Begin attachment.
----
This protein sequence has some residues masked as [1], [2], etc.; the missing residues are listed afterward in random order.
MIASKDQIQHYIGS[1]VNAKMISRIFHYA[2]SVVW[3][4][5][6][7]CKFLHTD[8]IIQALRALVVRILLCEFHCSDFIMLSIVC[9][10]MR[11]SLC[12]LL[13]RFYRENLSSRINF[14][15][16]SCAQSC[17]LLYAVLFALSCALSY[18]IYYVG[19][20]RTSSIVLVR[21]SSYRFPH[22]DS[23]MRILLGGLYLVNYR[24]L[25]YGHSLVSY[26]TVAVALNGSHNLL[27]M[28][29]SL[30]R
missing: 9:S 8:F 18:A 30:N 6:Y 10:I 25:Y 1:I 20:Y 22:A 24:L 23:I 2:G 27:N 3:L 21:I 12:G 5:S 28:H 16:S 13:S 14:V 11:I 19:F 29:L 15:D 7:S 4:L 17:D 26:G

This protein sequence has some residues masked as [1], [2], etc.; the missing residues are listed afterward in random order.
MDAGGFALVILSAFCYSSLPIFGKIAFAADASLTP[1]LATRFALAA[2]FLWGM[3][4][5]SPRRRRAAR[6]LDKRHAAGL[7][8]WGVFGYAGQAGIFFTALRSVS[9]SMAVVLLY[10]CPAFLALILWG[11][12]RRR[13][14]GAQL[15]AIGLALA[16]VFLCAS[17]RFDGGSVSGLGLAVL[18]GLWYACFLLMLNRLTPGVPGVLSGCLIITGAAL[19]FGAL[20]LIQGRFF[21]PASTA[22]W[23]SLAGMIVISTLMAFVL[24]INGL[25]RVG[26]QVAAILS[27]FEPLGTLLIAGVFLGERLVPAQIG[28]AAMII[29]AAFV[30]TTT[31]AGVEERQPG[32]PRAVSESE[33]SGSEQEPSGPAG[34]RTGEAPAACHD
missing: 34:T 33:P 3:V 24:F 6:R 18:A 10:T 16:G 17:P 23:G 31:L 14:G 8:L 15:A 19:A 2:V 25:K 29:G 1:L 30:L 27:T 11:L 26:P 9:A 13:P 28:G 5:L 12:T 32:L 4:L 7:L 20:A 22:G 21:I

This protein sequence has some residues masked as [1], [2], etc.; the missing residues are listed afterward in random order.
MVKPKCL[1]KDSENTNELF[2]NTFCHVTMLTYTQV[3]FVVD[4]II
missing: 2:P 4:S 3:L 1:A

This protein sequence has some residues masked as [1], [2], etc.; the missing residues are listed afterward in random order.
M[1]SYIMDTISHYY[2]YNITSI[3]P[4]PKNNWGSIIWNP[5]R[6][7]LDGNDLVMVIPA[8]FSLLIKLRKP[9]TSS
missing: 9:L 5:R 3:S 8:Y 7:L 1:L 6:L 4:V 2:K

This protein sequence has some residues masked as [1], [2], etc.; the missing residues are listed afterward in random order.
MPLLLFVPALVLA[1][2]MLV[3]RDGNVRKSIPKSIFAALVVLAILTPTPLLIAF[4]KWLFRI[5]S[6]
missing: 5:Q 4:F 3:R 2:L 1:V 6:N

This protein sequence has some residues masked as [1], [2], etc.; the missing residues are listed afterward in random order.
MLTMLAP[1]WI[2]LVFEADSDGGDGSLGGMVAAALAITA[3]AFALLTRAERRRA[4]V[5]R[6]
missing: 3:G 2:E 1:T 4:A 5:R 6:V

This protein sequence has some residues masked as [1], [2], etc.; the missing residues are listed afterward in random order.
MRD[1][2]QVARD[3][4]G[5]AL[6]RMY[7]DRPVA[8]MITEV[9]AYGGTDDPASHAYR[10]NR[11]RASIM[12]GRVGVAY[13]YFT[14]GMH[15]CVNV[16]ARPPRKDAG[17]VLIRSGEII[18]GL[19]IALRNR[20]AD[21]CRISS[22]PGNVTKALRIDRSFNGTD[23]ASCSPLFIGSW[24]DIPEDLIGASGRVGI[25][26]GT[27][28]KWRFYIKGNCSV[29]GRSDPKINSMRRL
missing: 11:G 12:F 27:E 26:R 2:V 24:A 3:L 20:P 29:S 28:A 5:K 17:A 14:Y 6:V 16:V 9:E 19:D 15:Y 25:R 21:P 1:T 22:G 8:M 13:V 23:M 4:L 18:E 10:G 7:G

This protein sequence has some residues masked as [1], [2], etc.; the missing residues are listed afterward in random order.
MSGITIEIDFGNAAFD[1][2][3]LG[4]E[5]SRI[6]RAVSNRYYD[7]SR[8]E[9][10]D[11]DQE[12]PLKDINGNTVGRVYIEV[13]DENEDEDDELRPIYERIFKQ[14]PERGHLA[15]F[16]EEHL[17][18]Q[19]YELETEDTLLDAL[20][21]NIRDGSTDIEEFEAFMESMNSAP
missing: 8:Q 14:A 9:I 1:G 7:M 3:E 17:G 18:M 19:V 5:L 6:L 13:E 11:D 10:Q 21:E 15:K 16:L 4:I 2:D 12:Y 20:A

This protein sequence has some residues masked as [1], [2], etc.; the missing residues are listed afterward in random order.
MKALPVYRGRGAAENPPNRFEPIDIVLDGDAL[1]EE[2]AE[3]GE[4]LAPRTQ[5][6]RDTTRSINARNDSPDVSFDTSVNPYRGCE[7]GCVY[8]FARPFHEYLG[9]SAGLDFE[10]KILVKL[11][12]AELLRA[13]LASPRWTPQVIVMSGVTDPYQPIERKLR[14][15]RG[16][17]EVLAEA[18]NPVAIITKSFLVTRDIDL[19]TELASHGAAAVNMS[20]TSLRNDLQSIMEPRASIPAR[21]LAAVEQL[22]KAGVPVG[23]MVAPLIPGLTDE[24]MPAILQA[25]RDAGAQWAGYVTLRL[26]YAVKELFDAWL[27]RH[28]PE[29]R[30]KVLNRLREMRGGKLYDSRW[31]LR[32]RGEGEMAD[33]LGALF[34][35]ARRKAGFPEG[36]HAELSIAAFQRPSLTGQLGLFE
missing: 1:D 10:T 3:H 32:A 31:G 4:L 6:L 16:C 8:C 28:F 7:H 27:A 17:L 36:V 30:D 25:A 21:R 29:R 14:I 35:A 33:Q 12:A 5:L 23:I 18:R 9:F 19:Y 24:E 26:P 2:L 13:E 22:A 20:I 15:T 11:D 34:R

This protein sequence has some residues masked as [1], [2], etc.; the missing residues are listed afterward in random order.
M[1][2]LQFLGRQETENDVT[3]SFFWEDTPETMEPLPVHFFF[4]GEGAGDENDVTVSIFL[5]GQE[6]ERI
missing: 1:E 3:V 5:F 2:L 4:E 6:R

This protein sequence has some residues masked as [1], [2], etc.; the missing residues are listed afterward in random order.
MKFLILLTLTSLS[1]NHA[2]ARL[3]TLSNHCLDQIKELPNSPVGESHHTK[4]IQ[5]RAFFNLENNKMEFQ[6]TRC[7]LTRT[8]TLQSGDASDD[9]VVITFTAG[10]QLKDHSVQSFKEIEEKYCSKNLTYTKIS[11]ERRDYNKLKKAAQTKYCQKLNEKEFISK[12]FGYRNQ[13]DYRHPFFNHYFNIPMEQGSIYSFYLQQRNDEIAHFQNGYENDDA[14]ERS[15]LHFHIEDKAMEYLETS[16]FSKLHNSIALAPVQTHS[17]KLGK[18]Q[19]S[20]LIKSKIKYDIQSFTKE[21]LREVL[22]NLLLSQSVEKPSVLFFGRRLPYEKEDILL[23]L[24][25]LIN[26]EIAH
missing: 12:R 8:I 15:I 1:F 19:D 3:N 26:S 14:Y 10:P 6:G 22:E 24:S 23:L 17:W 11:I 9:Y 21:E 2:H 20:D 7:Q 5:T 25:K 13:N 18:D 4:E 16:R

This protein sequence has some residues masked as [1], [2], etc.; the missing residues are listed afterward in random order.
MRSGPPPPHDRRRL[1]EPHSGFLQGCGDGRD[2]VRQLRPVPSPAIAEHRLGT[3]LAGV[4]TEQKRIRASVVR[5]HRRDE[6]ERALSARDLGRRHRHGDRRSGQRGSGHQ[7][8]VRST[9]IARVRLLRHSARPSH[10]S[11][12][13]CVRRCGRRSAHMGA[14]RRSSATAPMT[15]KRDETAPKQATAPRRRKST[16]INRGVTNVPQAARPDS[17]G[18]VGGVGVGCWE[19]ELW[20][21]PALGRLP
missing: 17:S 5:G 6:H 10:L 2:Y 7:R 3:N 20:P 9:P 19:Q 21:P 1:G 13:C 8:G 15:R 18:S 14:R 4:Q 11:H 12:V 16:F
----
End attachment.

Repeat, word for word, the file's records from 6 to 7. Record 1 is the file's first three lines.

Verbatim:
This protein sequence has some residues masked as [1], [2], etc.; the missing residues are listed afterward in random order.
MLTMLAP[1]WI[2]LVFEADSDGGDGSLGGMVAAALAITA[3]AFALLTRAERRRA[4]V[5]R[6]
missing: 3:G 2:E 1:T 4:A 5:R 6:V

This protein sequence has some residues masked as [1], [2], etc.; the missing residues are listed afterward in random order.
MRD[1][2]QVARD[3][4]G[5]AL[6]RMY[7]DRPVA[8]MITEV[9]AYGGTDDPASHAYR[10]NR[11]RASIM[12]GRVGVAY[13]YFT[14]GMH[15]CVNV[16]ARPPRKDAG[17]VLIRSGEII[18]GL[19]IALRNR[20]AD[21]CRISS[22]PGNVTKALRIDRSFNGTD[23]ASCSPLFIGSW[24]DIPEDLIGASGRVGI[25][26]GT[27][28]KWRFYIKGNCSV[29]GRSDPKINSMRRL
missing: 11:G 12:F 27:E 26:R 2:V 24:A 3:L 20:P 29:S 28:A 5:K 17:A 14:Y 6:V 16:V 9:E 19:D 15:Y 25:R 21:P 1:T 22:G 8:M 13:V 23:M 4:L 18:E 10:G 7:G